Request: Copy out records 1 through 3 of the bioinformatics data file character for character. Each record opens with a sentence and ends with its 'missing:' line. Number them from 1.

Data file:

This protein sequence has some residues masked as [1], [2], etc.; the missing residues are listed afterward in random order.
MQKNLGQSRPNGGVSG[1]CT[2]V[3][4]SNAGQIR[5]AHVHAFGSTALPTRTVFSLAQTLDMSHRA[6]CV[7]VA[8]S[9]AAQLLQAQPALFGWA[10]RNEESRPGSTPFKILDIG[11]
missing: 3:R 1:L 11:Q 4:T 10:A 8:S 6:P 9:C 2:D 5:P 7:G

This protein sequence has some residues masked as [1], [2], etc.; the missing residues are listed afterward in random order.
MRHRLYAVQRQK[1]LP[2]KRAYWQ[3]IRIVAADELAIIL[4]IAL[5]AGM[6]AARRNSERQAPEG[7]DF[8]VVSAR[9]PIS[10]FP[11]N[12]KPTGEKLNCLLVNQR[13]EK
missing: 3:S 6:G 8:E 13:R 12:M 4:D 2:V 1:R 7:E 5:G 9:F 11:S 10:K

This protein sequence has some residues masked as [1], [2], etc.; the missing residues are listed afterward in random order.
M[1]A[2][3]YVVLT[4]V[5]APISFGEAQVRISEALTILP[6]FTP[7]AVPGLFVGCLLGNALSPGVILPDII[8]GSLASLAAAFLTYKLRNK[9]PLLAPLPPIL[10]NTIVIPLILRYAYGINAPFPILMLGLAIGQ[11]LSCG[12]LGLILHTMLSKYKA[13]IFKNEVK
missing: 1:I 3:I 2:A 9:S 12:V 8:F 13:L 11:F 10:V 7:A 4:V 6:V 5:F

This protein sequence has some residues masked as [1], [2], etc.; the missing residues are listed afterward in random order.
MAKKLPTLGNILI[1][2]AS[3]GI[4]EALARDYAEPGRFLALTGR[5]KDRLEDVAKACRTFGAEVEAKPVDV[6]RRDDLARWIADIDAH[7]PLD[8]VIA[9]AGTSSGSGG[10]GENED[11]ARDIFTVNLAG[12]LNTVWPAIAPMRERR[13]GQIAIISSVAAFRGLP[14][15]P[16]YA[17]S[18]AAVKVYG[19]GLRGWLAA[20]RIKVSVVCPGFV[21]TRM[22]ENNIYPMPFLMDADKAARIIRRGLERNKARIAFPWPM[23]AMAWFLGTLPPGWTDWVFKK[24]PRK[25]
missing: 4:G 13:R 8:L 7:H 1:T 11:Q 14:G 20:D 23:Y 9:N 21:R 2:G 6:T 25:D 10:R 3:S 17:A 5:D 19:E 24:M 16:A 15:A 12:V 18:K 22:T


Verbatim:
This protein sequence has some residues masked as [1], [2], etc.; the missing residues are listed afterward in random order.
MQKNLGQSRPNGGVSG[1]CT[2]V[3][4]SNAGQIR[5]AHVHAFGSTALPTRTVFSLAQTLDMSHRA[6]CV[7]VA[8]S[9]AAQLLQAQPALFGWA[10]RNEESRPGSTPFKILDIG[11]
missing: 3:R 1:L 11:Q 4:T 10:A 8:S 6:P 9:C 2:D 5:P 7:G

This protein sequence has some residues masked as [1], [2], etc.; the missing residues are listed afterward in random order.
MRHRLYAVQRQK[1]LP[2]KRAYWQ[3]IRIVAADELAIIL[4]IAL[5]AGM[6]AARRNSERQAPEG[7]DF[8]VVSAR[9]PIS[10]FP[11]N[12]KPTGEKLNCLLVNQR[13]EK
missing: 3:S 6:G 8:E 13:R 12:M 4:D 2:V 1:R 7:E 5:G 9:F 11:S 10:K

This protein sequence has some residues masked as [1], [2], etc.; the missing residues are listed afterward in random order.
M[1]A[2][3]YVVLT[4]V[5]APISFGEAQVRISEALTILP[6]FTP[7]AVPGLFVGCLLGNALSPGVILPDII[8]GSLASLAAAFLTYKLRNK[9]PLLAPLPPIL[10]NTIVIPLILRYAYGINAPFPILMLGLAIGQ[11]LSCG[12]LGLILHTMLSKYKA[13]IFKNEVK
missing: 1:I 3:I 2:A 9:S 12:V 8:F 13:L 11:F 10:V 7:A 4:V 6:V 5:F